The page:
California chief justice nominee to go before voters in fall
California voters will consider Patricia Guerrero to become the state Supreme Court's 29th chief justice in November after the state's Commission on Judicial Appointments on Friday approved her nomination.
Gov. Gavin Newsom picked Guerrero to be the first Latina to serve as California’s chief justice, after naming her to the court in February as an associate justice. She joined the seven-member high court a month later after previously serving as a state appellate judge since 2017.
If voters agree, she will replace Chief Justice Tani Cantil-Sakauye, who is retiring in January.
“Black and Brown, students and lawyers, women and other minorities will see in her someone they can emulate as a role model," Associate Justice Martin Jenkins, the court's first openly gay Black man, said in backing her confirmation.
Jenkins added: "But the story of her journey from Imperial Valley to this courtroom today is a story that we can all draw inspiration from, irrespective of race, ethnicity, gender or sexual orientation.”
The Commission on Judicial Nominees Evaluation of the State Bar of California rated Guerrero “exceptionally well qualified," reflecting that the commission believes she has skills of “remarkable or extraordinary superiority.”
“I think this vote is pre-ordained,” said Cantil-Sakauye at the end of what she described as a “joyous hearing” in which she, Attorney General Rob Bonta and the most senior presiding justice of the state appellate courts, Manuel Ramirez, confirmed Guerrero by a voice vote.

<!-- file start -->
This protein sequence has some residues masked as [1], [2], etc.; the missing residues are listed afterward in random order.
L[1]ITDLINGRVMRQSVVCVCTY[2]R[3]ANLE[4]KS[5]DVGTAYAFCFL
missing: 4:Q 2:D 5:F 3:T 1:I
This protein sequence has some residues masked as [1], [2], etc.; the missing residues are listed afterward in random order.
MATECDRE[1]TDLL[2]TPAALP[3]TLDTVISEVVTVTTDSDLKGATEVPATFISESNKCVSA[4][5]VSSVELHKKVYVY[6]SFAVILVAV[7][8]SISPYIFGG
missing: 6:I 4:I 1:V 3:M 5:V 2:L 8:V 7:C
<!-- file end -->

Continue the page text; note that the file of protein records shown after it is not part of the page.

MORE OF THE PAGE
Bonta called her story of growing up the daughter of a Mexican immigrant farmworker and learning English as a second language "really the embodiment of the California dream.”
Supporters praised Guerrero throughout the hearing, which became a 70-minute celebration not only of her nomination and of Cantil-Sakauye's 12 years oversight of the court.
Guerrero was repeatedly described as a consensus builder, a significant attribute in managing a high court that prides itself on its collegiality in contrast to the infighting and distrust that has recently marked the U.S. Supreme Court.
Guerrero will face no competition on the November ballot.
Unlike U.S. Supreme Court justices and federal judges, California judges do not hold lifetime positions, but serve 12-year terms.
Voters in November will also decide whether to retain three associate justices. California voters simply vote “yes” or “no” on retaining justices in office. The justices do not run against other candidates.